Stevie’s mom, Dabney (played by growing star Katherine Waterson) had Ian when she was very young. Their mother-son relationship is strained at best, but you can tell she has a closer bond with Stevie. The boys’ dad (or different dads?) is totally out of the picture. We never even hear about him. We do hear Ian mention all of the various men Dabney used to bring home while Ian was little. This is described in confidence (but more like a taunt to bring their mom down a notch) after Stevie witnesses one man leaving his mother’s room in the morning. Despite the visitor, these days Dabney seems to be a hard working single mom, who spends most of her nights at home, watching movies with Stevie.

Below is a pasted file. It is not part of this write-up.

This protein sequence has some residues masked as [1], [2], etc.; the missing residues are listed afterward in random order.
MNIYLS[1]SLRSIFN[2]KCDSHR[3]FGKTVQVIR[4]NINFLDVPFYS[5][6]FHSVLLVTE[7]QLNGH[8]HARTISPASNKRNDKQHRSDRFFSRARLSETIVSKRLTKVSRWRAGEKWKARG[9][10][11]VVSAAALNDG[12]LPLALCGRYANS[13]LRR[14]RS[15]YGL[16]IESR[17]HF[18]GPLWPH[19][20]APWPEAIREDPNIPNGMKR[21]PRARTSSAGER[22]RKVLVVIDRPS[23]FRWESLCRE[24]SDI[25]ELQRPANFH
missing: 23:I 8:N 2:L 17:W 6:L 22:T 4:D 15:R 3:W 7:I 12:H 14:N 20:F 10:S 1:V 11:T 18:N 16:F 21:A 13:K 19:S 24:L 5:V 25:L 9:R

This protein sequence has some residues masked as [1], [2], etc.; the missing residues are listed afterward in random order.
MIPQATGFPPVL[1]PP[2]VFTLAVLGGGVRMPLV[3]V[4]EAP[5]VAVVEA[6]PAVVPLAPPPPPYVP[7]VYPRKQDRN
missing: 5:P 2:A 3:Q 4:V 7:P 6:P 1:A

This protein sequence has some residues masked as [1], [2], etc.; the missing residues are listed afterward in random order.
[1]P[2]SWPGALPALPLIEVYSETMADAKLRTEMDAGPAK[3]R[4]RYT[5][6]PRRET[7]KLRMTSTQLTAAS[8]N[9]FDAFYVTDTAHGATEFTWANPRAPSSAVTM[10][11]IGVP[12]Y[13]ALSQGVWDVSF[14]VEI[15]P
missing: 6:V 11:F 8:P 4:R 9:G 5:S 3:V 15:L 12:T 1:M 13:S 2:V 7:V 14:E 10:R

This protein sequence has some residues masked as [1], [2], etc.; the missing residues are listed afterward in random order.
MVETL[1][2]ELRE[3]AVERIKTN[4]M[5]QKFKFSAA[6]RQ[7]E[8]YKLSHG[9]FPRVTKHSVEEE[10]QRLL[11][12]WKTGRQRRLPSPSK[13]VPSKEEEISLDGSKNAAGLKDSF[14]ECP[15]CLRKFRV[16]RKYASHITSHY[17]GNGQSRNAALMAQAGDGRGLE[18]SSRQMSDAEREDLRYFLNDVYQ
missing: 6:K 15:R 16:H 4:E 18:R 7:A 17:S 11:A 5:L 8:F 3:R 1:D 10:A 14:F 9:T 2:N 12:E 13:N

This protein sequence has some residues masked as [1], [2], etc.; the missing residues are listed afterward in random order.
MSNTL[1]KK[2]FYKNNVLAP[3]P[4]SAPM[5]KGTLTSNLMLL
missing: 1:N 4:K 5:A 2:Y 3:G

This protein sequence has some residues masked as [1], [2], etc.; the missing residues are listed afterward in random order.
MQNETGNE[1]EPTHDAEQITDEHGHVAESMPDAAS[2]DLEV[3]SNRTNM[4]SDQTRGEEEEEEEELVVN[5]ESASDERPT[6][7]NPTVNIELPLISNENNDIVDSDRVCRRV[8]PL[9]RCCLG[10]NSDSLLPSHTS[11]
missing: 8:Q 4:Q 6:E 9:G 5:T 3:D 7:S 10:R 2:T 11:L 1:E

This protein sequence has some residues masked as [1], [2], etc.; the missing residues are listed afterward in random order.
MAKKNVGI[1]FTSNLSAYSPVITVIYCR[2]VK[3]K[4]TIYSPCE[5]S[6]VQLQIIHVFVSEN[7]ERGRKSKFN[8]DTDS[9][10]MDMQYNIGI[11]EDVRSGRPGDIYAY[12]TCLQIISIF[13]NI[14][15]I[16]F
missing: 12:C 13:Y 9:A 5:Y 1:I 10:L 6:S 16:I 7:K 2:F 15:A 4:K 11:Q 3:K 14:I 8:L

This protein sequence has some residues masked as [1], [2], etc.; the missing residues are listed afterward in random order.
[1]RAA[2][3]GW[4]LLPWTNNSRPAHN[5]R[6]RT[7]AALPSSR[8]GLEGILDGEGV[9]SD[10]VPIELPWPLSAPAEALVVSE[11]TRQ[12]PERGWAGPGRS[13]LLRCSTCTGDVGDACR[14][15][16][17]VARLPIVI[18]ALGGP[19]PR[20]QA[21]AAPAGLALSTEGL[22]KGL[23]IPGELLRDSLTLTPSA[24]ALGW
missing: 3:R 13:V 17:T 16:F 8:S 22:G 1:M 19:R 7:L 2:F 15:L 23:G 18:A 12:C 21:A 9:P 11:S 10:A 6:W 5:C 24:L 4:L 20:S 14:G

With a crappy older brother who beats on him and a single mom working most of the time, Stevie is left to his own devices over the summer. He watches a group of boys from afar who hang out on the streets and skateboard. After hanging out a bit at the local skate shop, he meets Ruben (Gio Galicia), the youngest of the group. Ruben sees Stevie as someone he can mentor (and potentially boss around) but welcomes him. The rest of the clan comprises of Fourth Grade (Ryder McLaughlin), Fuckshit (Olan Prenatt) and Ray (played by break out star, Na-kel Smith). McLaughlin, Prenatt and Smith are all skaters first. They knew each other from skating together, not acting. That helps the film immeasurably. While it could have been a detriment, it actually makes it that much better having kids skate first and figure out the acting as they go. It is interesting to hear that Sunny Suljic (Stevie) also grew up skating, and thus, had to act at “skating badly.”